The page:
Edgar Allan Poe is one of our most iconic residents. You can visit where he once lived at the Edgar Allan Poe museum. His grave is also at Westminster Hall. The large white one is his current resting place, but you can also venture into the cemetery to find his original resting place – thoughtfully marked with a raven headstone. You can even go to a Poe-themed bar called Annabel Lee Tavern, which actually has good food and drinks.
For more history, Fort McHenry is a popular place to see in Baltimore as it’s the birthplace of the National Anthem. Inside there is an exhibit on the anthem and the fort’s history, and the grounds are free to explore. Many people like to go jogging or dog walking there. There’s also the B&O Railroad museum, as Baltimore is the home to America’s first railroad, and the Baltimore Museum of Industry. There’s also the lesser-known Maryland Museum of History and Culture but I didn’t find them particularly noteworthy.
Baltimore’s also a very notable city in Catholic city. Our Basilica of the Assumption is dubbed America’s First Cathedral, finished in 1821. We are also home to the USA’s first saint! Her name was Mother Elizabeth Ann Bayley Seton. You can visit her birthplace, called the Mother Seton House.
Also for history buffs, we have the old ship (USS Constellation) that’s fun to check out on the harbour, and the Reginald F. Lewis museum of African-American history, which I consider a must-see since Maryland has played an important role in Black history. Something I’d really like to see in the future is a museum dedicated to Baltimore. But I live here, so maybe I better get started on creating it!
For younger visitors, the Maryland Science Centre and Port Discovery are fun places to visit, as well (in addition to the National Aquarium of course). They’re all in the same vicinity.
Another popular thing to do in Baltimore is see a sports game. We have two stadiums right downtown, the M&T Bank Stadium (American football) and Camden Yards (baseball). So if you want to day trip to Baltimore, ending the day with a game is a great option.
Is Baltimore safe?
So a lot of people ask me: is Baltimore safe? It can be a safe place to visit, no more dangerous than say Paris or New York City. But in certain areas, it can most definitely live up to its reputation. So I’ve made a map of places to avoid, and places I feel comfortable taking friends to. It’s just a rough outline and is based on my experiences.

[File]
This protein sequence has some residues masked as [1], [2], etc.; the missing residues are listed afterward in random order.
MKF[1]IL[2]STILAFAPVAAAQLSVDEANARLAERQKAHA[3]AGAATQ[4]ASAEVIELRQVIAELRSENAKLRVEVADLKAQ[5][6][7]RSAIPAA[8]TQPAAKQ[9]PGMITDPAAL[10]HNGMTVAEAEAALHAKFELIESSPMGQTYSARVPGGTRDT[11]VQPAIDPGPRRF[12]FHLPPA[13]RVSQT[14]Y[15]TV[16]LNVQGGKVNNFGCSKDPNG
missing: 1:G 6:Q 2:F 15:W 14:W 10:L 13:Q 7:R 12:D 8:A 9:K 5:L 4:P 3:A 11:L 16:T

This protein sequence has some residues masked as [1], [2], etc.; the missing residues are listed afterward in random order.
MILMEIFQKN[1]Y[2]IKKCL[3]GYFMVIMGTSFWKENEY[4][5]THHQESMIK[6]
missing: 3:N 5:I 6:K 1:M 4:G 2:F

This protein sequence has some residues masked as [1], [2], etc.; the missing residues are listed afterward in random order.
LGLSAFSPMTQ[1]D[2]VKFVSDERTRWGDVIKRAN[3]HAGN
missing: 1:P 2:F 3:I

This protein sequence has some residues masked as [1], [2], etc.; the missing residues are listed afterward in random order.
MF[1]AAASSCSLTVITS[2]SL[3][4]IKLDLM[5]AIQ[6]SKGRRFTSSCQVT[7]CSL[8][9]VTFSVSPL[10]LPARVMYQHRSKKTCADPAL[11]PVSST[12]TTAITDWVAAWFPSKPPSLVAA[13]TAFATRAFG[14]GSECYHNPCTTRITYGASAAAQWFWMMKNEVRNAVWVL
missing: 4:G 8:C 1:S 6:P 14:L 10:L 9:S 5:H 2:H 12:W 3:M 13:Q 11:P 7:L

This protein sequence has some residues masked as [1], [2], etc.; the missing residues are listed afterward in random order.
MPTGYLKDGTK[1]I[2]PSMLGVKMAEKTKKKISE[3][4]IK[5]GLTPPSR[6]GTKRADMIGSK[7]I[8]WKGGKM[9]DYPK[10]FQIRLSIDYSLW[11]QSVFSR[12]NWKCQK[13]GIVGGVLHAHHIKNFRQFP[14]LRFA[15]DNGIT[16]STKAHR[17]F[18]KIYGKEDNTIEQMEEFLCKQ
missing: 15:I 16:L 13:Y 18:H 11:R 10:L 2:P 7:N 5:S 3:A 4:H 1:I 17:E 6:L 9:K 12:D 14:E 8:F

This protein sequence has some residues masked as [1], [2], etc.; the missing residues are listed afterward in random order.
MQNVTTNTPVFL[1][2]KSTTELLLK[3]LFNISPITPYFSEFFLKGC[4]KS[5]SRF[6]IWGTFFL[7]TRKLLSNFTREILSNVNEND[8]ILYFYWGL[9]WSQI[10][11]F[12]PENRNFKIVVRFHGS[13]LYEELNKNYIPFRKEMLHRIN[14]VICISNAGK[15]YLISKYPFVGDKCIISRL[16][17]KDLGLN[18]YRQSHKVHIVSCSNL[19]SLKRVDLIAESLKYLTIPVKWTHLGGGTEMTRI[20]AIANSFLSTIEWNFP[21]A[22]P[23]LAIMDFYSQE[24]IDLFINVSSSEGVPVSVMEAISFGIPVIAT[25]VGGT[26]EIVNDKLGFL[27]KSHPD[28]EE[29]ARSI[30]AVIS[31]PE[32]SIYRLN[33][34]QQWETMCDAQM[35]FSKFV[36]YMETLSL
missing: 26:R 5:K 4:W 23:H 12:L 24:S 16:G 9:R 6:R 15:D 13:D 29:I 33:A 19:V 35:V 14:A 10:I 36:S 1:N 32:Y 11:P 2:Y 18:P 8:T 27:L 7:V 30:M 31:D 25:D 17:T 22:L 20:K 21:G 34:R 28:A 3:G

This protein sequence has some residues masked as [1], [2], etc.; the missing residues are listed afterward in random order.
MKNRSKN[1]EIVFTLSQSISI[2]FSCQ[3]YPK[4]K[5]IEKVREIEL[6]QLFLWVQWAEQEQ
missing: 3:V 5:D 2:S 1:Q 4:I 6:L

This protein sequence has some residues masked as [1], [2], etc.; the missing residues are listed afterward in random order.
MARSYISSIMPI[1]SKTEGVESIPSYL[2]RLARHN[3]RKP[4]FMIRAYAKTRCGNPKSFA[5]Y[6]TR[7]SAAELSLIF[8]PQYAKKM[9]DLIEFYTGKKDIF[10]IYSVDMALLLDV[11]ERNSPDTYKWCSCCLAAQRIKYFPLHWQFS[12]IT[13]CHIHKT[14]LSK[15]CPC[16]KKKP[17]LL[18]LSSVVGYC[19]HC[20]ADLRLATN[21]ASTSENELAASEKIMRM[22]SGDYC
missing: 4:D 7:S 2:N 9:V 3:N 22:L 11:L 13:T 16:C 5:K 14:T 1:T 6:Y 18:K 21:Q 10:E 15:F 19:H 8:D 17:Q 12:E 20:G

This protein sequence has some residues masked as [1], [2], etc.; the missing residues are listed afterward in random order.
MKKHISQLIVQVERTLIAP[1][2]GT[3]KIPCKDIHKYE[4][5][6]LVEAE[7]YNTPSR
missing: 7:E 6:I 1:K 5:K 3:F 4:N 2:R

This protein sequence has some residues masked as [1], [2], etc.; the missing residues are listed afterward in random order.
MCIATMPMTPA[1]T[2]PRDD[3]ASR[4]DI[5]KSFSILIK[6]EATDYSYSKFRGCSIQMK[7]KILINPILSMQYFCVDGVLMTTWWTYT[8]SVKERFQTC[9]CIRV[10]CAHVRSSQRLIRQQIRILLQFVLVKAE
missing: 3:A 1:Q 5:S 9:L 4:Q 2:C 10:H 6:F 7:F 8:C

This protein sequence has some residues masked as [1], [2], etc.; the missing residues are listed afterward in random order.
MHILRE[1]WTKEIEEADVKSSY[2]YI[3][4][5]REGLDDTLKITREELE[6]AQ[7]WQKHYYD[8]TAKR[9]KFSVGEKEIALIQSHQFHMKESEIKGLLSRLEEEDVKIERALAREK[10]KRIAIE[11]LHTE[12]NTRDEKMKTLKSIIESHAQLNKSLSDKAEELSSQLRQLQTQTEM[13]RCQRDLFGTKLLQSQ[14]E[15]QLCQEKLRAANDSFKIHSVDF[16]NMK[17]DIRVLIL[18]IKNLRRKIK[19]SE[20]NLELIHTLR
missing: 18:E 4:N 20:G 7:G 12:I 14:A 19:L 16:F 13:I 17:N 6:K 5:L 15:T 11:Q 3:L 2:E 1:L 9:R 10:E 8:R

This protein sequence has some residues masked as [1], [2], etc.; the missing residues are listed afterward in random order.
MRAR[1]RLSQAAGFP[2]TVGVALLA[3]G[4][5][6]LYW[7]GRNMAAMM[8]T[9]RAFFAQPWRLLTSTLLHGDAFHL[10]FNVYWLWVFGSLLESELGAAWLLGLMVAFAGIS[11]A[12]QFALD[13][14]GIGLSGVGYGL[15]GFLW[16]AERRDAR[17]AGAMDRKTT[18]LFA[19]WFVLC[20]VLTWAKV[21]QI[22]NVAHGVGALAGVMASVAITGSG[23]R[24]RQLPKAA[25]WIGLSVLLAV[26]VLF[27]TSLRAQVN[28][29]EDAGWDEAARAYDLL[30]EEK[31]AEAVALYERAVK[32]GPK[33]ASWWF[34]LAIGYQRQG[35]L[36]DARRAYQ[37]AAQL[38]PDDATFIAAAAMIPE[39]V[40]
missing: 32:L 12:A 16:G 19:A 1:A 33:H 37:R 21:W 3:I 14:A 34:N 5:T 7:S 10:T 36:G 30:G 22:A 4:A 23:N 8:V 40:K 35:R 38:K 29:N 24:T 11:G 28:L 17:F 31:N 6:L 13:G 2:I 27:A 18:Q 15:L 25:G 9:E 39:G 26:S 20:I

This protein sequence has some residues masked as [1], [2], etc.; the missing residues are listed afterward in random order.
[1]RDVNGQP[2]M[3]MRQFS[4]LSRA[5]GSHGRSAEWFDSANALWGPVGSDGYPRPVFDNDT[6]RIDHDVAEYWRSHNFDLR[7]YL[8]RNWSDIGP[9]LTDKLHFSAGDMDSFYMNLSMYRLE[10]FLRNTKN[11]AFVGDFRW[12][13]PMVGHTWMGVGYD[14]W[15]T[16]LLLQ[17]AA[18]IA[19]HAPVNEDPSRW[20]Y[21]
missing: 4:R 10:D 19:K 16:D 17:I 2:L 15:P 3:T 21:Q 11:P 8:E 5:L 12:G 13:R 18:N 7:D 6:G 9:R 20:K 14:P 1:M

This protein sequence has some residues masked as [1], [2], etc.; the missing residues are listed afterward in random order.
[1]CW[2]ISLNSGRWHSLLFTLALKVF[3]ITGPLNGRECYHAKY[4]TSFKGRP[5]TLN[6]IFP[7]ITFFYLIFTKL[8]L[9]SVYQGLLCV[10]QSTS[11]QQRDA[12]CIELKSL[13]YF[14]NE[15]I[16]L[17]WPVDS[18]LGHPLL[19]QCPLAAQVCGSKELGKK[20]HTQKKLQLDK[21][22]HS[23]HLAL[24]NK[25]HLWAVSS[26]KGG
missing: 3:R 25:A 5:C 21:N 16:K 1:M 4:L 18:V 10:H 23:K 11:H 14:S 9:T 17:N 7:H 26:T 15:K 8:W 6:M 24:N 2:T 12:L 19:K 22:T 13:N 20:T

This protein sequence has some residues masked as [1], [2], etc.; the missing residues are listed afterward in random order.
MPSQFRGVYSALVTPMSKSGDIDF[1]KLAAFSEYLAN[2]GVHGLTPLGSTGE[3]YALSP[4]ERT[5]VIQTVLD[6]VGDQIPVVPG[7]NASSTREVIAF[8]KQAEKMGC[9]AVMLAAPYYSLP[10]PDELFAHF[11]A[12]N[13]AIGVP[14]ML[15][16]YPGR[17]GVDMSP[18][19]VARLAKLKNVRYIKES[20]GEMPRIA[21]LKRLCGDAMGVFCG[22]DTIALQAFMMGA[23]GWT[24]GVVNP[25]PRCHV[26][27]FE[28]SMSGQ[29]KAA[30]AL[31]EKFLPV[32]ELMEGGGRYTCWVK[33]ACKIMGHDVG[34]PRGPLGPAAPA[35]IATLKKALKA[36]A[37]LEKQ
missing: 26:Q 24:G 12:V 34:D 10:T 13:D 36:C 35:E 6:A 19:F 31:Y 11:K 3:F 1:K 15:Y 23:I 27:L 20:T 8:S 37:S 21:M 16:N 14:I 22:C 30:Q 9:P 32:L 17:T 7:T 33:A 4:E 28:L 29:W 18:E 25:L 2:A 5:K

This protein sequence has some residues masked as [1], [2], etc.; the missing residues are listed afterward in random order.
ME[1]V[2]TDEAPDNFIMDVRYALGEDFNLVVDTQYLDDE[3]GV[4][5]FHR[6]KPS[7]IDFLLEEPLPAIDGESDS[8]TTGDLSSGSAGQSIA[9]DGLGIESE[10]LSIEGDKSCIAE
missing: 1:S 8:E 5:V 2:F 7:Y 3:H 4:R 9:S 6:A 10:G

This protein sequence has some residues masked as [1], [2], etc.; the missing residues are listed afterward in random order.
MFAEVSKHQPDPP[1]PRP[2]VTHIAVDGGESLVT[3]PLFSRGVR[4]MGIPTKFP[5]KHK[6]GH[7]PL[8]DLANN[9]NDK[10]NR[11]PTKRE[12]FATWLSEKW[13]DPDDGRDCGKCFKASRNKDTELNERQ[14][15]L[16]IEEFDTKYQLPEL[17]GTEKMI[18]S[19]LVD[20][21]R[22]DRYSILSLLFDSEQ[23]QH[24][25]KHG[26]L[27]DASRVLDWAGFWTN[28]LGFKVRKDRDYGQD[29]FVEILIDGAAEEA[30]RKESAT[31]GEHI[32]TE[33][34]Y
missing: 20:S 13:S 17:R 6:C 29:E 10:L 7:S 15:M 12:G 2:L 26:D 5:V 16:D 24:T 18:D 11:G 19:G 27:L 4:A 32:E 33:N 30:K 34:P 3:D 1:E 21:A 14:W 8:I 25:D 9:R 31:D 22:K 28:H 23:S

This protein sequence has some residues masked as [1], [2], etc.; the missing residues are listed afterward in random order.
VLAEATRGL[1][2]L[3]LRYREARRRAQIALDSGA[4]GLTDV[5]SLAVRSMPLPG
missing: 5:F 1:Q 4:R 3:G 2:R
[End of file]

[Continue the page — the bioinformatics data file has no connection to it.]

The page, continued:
Simply put, I wouldn’t live in this city if I didn’t feel safe. There’s a lot to see, do, and enjoy in the unmarked sections – but it’s really, really rough once you get into those red areas.
What is the weather in Baltimore like?
The weather here can be very frustrating because of global warming. I advise packing layers. In the summer, it can get very hot and humid. In the winter, it can be freezing cold with a dash of warm days, and sometimes hot days. In the spring and autumn it can either be hot, or warm, or chilly. So all in all, layers are the best way to go when packing for Baltimore.
You should also bring an umbrella since it tends to rain every few days, but generally the days here are sunny.
What are some seasonal things to do in Baltimore?
Autumn is a great time to visit because Baltimore hosts a ton of events. They change every year so I recommend checking Facebook or the Baltimore website to see what’s on when you’re in town.
If you’re in town for December then I highly recommend Baltimore’s German Christmas Village. It’s a very charming Christmas market with good food, hot wine, and artisan sellers.
What is driving & parking in Baltimore like?
When there’s no sports games, driving in Baltimore is usually traffic-free, especially compared to our neighbour DC. During sports games, downtown can get pretty crowded and people are usually out redirecting traffic. The thing you have to look out for most is the potholes. There are a lot of them!
As for parking, there is generally ample street parking available. I strongly recommend avoiding the parking garages at the Inner Harbor because they are grossly expensive. If you go nearby, like to Fells Point, Downtown (a few blocks north of the harbor), or Federal Hill, you can probably find paid or free street parking, or a much cheaper garage.
How do I get to Baltimore without a car?
Your best bet is to take either the MARC or Amtrak trains to Penn Station. Penn Station is near Mount Vernon. For longer trips you can also take the Megabus but it does not go to Baltimore city! You will have to take a bus to the city and it will add about an hour each way to your trip. I don’t advise this option for day trips.
How do I get around Baltimore without a car?
Baltimore has a free Charm City Circulator bus that goes around popular areas. This is a great way to get around town. Otherwise there are CityLink busses, which do cost money to take, but these can get you to more obscure locations.
I wish everyone who visits explored Fells Point and Canton at the least, since Baltimore has so much local flavour to offer. The best thing about Baltimore is exploring its old architecture, good eateries, and colourful street art that’s dispersed throughout the city. The city has many secrets to be uncovered.
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Tags: baltimore, maryland, united states
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2 Comments on "A Local’s Travel Guide to Baltimore, MD (Things to Do & More)"
11th June 2021
Thank you! I debated putting it up because it might deter people from visiting, but I also wouldn’t want anyone to visit and their experience is in the red areas.
11th June 2021
That red map is very handy and eye-opening. Thank you!